Get unlimited public & private packages + package-based permissions with npm Pro.Get started »

flux-constant

1.1.4 • Public • Published

flux-constant

Unique constants for Flux apps.

Build Status devDependency Status

Install

$ npm install flux-constant

Usage

Create constants one at a time.

var FluxConstant = require('flux-constant');
 
var IMPORTANT_THING = new FluxConstant('IMPORTANT_THING');
 
console.log(IMPORTANT_THING);
// { name: 'IMPORTANT_THING' }
 
console.log(IMPORTANT_THING.toString());
// IMPORTANT_THING

Or create a set of them.

var FluxConstant = require('flux-constant');
 
var Set = FluxConstant.set([
    'SEND_REQUEST',
    'RECEIVE_RESPONSE'
]);
 
console.log(Set);
/*
{
    SEND_REQUEST: { name: 'SEND_REQUEST' },
    RECEIVE_RESPONSE: { name: 'RECEIVE_RESPONSE' }
}
*/
 
console.log(Set.SEND_REQUEST instanceof FluxConstant);
// true

Why

With a Flux application you may have a set of constants such as:

var ContactConstants = {
    ActionTypes: {
        SEND_REQUEST: 'SEND_REQUEST',
        RECEIVE_RESPONSE: 'RECEIVE_RESPONSE'
    }
};
 
module.exports = ContactConstants;

You may have another set of constants that are really similar, but unreleated.

var SignupConstants = {
    ActionTypes: {
        SEND_REQUEST: 'SEND_REQUEST',
        RECEIVE_RESPONSE: 'RECEIVE_RESPONSE'
    }
};
 
module.exports = SignupConstants;

We just created action types that could collide though. Let's compare a bit:

var ContactConstants = require('./ContactConstants');
var SignupConstants = require('./SignupConstants');
 
ContactActionTypes = ContactConstants.ActionTypes;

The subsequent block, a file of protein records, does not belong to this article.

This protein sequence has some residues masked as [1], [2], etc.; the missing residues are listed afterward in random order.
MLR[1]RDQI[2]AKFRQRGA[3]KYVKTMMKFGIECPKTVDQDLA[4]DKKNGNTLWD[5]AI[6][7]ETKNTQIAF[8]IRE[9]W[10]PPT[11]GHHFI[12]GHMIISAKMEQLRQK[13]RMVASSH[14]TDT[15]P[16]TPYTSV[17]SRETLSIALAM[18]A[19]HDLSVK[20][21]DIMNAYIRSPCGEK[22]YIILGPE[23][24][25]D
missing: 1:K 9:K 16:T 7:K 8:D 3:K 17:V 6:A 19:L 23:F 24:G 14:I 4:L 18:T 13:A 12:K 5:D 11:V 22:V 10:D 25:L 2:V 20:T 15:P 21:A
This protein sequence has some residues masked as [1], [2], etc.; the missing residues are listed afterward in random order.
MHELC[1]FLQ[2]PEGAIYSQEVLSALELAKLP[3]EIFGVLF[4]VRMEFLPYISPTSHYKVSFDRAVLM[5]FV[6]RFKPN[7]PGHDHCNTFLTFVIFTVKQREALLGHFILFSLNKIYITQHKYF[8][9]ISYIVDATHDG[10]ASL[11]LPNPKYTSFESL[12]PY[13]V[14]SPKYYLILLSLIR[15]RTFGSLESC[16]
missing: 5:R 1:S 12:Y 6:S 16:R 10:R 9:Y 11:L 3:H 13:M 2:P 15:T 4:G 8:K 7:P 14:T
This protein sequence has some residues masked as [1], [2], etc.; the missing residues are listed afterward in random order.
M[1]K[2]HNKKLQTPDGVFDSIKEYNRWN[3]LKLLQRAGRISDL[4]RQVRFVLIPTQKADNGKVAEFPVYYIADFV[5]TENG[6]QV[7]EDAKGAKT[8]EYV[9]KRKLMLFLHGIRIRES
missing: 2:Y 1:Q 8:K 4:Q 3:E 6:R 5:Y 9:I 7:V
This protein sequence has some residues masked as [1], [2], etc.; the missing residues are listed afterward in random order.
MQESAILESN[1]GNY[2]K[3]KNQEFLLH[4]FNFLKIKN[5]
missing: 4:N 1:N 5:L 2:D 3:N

SignupActionTypes = SignupConstants.ActionTypes;
 
console.log(ContactActionTypes.SEND_REQUEST === SignupActionTypes.SEND_REQUEST);
// true

That's not exactly what we wanted. This could bite us if we use these two sets of constants in the same process.

For example, if a Flux store was depending on these constants, it may take action on a payload it didn't intend to. This happens because we're just comparing strings.

One way to fix this is creating longer, more unique names:

var ContactConstants = {
    ActionTypes: {
        CONTACT_SEND_REQUEST: 'CONTACT_SEND_REQUEST',
        CONTACT_RECEIVE_RESPONSE: 'CONTACT_RECEIVE_RESPONSE'
    }
};
 
module.exports = ContactConstants;

This doesn't seem like a great way to move forward though. These names can get out of control as the application grows. Also, prefixing with CONTACT_ feels like duplicating unnecessary information.

So instead of passing around strings let's create objects that are unique (new). And best of all we can keep the simpler naming conventions.

var FluxConstant = require('flux-constant');
 
var ContactConstants = {
    ActionTypes: {
        SEND_REQUEST: new FluxConstant('SEND_REQUEST'),
        RECEIVE_RESPONSE: new FluxConstant('RECEIVE_RESPONSE')
    }
};
 
module.exports = ContactConstants;

We'll do the same thing as above but demonstrate the set shortcut.

var FluxConstant = require('flux-constant');
 
var SignupConstants = {
    ActionTypes: FluxConstant.set([
        'SEND_REQUEST',
        'RECEIVE_RESPONSE'
    ])
};
 
module.exports = SignupConstants;

And now they won't collide.

var ContactConstants = require('./ContactConstants');
var SignupConstants = require('./SignupConstants');
 
ContactActionTypes = ContactConstants.ActionTypes;
SignupActionTypes = SignupConstants.ActionTypes;
 
console.log(ContactActionTypes.SEND_REQUEST === SignupActionTypes.SEND_REQUEST);
// false

License

MIT

Don't forget

What you create with flux-constant is more important than flux-constant.

Install

npm i flux-constant

DownloadsWeekly Downloads

149

Version

1.1.4

License

MIT

Last publish

Collaborators

  • avatar